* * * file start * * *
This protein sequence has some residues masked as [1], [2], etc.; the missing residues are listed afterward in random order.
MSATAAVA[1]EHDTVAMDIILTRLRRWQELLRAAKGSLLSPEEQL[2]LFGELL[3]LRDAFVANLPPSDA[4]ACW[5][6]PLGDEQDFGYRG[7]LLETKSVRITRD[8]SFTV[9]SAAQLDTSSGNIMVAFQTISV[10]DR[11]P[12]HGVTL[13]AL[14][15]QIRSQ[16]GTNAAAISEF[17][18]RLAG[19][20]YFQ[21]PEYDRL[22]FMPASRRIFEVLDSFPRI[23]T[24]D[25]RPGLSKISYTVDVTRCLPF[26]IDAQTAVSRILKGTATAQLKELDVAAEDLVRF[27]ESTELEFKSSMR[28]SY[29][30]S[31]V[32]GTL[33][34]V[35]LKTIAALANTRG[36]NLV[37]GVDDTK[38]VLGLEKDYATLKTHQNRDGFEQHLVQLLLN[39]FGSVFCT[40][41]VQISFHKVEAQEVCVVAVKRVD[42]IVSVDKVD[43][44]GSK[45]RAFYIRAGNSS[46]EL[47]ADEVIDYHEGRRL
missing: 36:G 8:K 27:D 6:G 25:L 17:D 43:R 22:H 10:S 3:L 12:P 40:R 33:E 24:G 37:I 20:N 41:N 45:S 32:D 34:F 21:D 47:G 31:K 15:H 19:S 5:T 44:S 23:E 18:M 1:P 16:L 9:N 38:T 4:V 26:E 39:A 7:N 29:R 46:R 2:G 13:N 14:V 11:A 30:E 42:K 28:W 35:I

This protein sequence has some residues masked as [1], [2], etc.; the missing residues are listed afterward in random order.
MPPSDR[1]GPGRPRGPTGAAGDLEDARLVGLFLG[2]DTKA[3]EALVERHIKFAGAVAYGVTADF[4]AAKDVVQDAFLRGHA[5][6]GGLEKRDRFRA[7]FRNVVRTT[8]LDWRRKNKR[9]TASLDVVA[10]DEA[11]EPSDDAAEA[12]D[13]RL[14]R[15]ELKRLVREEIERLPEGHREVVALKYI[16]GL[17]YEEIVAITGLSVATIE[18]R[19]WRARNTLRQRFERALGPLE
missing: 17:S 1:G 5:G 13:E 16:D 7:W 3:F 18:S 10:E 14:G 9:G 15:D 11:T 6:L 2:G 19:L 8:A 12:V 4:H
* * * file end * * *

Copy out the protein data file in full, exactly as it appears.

This protein sequence has some residues masked as [1], [2], etc.; the missing residues are listed afterward in random order.
MSATAAVA[1]EHDTVAMDIILTRLRRWQELLRAAKGSLLSPEEQL[2]LFGELL[3]LRDAFVANLPPSDA[4]ACW[5][6]PLGDEQDFGYRG[7]LLETKSVRITRD[8]SFTV[9]SAAQLDTSSGNIMVAFQTISV[10]DR[11]P[12]HGVTL[13]AL[14][15]QIRSQ[16]GTNAAAISEF[17][18]RLAG[19][20]YFQ[21]PEYDRL[22]FMPASRRIFEVLDSFPRI[23]T[24]D[25]RPGLSKISYTVDVTRCLPF[26]IDAQTAVSRILKGTATAQLKELDVAAEDLVRF[27]ESTELEFKSSMR[28]SY[29][30]S[31]V[32]GTL[33][34]V[35]LKTIAALANTRG[36]NLV[37]GVDDTK[38]VLGLEKDYATLKTHQNRDGFEQHLVQLLLN[39]FGSVFCT[40][41]VQISFHKVEAQEVCVVAVKRVD[42]IVSVDKVD[43][44]GSK[45]RAFYIRAGNSS[46]EL[47]ADEVIDYHEGRRL
missing: 36:G 8:K 27:D 6:G 25:L 17:D 43:R 22:H 10:S 3:L 12:P 40:R 33:E 24:G 37:I 20:N 41:N 45:S 32:D 34:F 21:D 47:G 31:K 15:H 19:S 5:T 44:S 23:E 18:M 1:P 16:L 9:N 38:T 4:V 26:E 39:A 7:N 29:R 46:R 2:G 13:N 14:V 11:A 30:E 42:K 28:W 35:I

This protein sequence has some residues masked as [1], [2], etc.; the missing residues are listed afterward in random order.
MPPSDR[1]GPGRPRGPTGAAGDLEDARLVGLFLG[2]DTKA[3]EALVERHIKFAGAVAYGVTADF[4]AAKDVVQDAFLRGHA[5][6]GGLEKRDRFRA[7]FRNVVRTT[8]LDWRRKNKR[9]TASLDVVA[10]DEA[11]EPSDDAAEA[12]D[13]RL[14]R[15]ELKRLVREEIERLPEGHREVVALKYI[16]GL[17]YEEIVAITGLSVATIE[18]R[19]WRARNTLRQRFERALGPLE
missing: 17:S 1:G 5:G 13:E 16:D 7:W 3:F 18:S 10:E 14:G 9:G 15:D 11:T 6:L 2:G 19:L 8:A 12:V 4:H